Remember the War


One of the books that kept company with me during the Advent season was Piper’s “Good News of Great Joy.”  It was a sweet guide prompting me to see and to savor Jesus’ glory specifically in His incarnation.  Piper is clear that observing the Advent season + traditions is not a biblical mandate but is simply a tool for meditating on the wonders of the incarnation, God coming to earth in human form, and thereby increasing our worship and enjoyment of Jesus.

I loved how Piper argued for the benefit of observing Advent, even though it is not required, at the outset of his book, and finished it with an exhortation not to worship the tradition of Advent itself.  He reminds that keeping a tradition such as Advent is a religious ritual that was meant to be a shadow pointing us to the substance.  It serves a purpose but ultimately we must set our gaze not on the religious ritual itself, but on the person of Jesus.  See, we are creatures who are bent toward worship, and easily we begin to worship the means of worship, the traditions themselves, instead of the Object.

I love the sharp, quiet, and simple exhortation at the end of Piper’s Advent readings:

“Religious ritual is like a shadow of a great and glorious Person. Let us turn from the shadow and look the Person in the face (2 Corinthians 4:6).  My little children, keep yourselves from (religious) idols (1 John 5:21).”

*          *          *          *          *

There is a war of feelings in me as we close the year, the end of a beautiful and hard year.  As I look at Christmas decorations and begin to tuck them away; as we find our souls missing the habit of Advent readings and longings.  As December closes, I find my soul weary from the constant beckoning of materialism and the endless marketing campaigns to “buy more” and “not to miss this sale.”  My soul is weary from the shallow, empty promises this world gives to satisfy.

I love this quote a fellow blogger shared earlier this week:

“I am wired by nature to love the same toys that the world loves. I start to fit in.  I start to love what others love.  I start to call earth ‘home.’  Before you know it, I am calling luxuries ‘needs’ and using my money just the way unbelievers do.  I begin to forget the war.  I don’t think much about people perishing.  Missions and unreached people drop out of my mind.  I stop dreaming about the triumphs of grace.  I sink into a secular mindset that looks first to what man can do, not what God can do.  It is a terrible sickness.  And I thank God for those who have forced me again and again toward a wartime mindset.”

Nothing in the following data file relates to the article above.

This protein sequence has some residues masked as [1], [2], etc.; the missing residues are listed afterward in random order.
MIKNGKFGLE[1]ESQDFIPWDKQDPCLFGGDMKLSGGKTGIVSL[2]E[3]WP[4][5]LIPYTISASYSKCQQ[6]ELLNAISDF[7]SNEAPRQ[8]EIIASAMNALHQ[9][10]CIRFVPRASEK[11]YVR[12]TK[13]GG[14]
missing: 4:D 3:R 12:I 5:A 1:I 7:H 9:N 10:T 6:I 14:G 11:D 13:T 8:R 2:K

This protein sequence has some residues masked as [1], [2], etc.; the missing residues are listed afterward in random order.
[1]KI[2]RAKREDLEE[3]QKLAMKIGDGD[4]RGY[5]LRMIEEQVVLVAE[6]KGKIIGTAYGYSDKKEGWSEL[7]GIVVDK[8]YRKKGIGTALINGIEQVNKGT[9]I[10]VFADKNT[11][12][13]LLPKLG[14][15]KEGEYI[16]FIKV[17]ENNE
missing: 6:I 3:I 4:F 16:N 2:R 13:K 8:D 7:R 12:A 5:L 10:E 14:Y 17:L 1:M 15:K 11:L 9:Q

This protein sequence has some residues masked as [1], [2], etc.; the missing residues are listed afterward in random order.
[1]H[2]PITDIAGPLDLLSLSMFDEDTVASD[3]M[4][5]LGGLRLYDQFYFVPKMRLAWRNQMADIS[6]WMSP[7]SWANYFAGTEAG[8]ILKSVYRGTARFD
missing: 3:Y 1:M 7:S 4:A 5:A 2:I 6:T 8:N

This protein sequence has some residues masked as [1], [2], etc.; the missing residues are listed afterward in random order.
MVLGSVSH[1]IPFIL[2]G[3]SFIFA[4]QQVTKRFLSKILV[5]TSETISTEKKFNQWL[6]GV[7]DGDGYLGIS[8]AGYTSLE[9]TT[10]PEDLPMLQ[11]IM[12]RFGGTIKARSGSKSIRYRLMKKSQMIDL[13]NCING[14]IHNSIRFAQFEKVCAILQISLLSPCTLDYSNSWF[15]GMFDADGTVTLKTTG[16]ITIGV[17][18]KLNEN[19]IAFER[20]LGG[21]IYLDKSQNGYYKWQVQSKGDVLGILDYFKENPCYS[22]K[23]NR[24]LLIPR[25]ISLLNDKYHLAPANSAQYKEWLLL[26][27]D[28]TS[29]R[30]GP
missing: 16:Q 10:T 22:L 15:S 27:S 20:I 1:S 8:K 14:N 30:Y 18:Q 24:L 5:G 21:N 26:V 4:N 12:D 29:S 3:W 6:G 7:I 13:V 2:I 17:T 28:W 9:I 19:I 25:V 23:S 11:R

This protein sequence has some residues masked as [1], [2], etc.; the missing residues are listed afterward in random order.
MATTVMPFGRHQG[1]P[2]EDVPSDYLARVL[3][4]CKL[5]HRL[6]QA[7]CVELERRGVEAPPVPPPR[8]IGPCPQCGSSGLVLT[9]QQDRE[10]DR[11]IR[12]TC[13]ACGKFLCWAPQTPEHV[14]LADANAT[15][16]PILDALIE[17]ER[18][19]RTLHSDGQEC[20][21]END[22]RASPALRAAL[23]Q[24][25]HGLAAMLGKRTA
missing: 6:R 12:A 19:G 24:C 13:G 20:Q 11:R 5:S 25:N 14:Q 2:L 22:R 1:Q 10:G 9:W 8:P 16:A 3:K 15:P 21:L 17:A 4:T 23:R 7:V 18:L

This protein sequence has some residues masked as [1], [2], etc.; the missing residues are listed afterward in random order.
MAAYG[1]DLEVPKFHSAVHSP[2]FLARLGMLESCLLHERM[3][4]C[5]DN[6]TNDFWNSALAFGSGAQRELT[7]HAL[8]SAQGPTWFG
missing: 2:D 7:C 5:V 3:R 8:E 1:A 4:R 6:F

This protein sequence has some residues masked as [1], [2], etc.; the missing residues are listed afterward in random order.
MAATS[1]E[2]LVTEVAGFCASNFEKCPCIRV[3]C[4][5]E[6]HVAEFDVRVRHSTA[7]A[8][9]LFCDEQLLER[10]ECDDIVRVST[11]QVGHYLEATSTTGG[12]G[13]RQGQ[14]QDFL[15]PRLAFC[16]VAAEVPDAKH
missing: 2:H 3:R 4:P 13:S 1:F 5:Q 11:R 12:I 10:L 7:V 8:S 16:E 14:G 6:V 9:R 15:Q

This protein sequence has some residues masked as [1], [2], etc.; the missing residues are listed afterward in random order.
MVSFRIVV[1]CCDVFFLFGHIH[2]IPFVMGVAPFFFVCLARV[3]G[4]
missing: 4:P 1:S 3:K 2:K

{Piper, Don’t Waste Your Life}

As we turn toward January, toward a New Year, our hearts are full of resolutions and goals, hopes and dreams.  Let us engage in the work of examination, looking for ways we have grown addicted to the world and to our own flesh, and for ways we can forsake these sins and grow in holiness as blood-bought children of God.  Let’s remember the war we are in, and armor up for it once again.

2 thoughts on “Remember the War”

  1. perhaps the “rolling ball” continues on, with similar speakings to us 🙂
    Reflecting on this today as well: Saying ‘no’ to this world, we (like Israel) become a pilgrim people.
    “We know that Israel, in saying that no, did not miraculously return to Eden and live in primitive innocence, or mystically inhabit a heavenly city and live in supernatural ecstasy. They worked and played, suffered and sinned in the world as everyone else did, and as Christians still do. But they were now going someplace–they were going to God. The truth of God explained their lives, the grace of God fulfilled their lives, the forgiveness of God renewed their lives, the love of God blessed their lives.” (Eugene Peterson)

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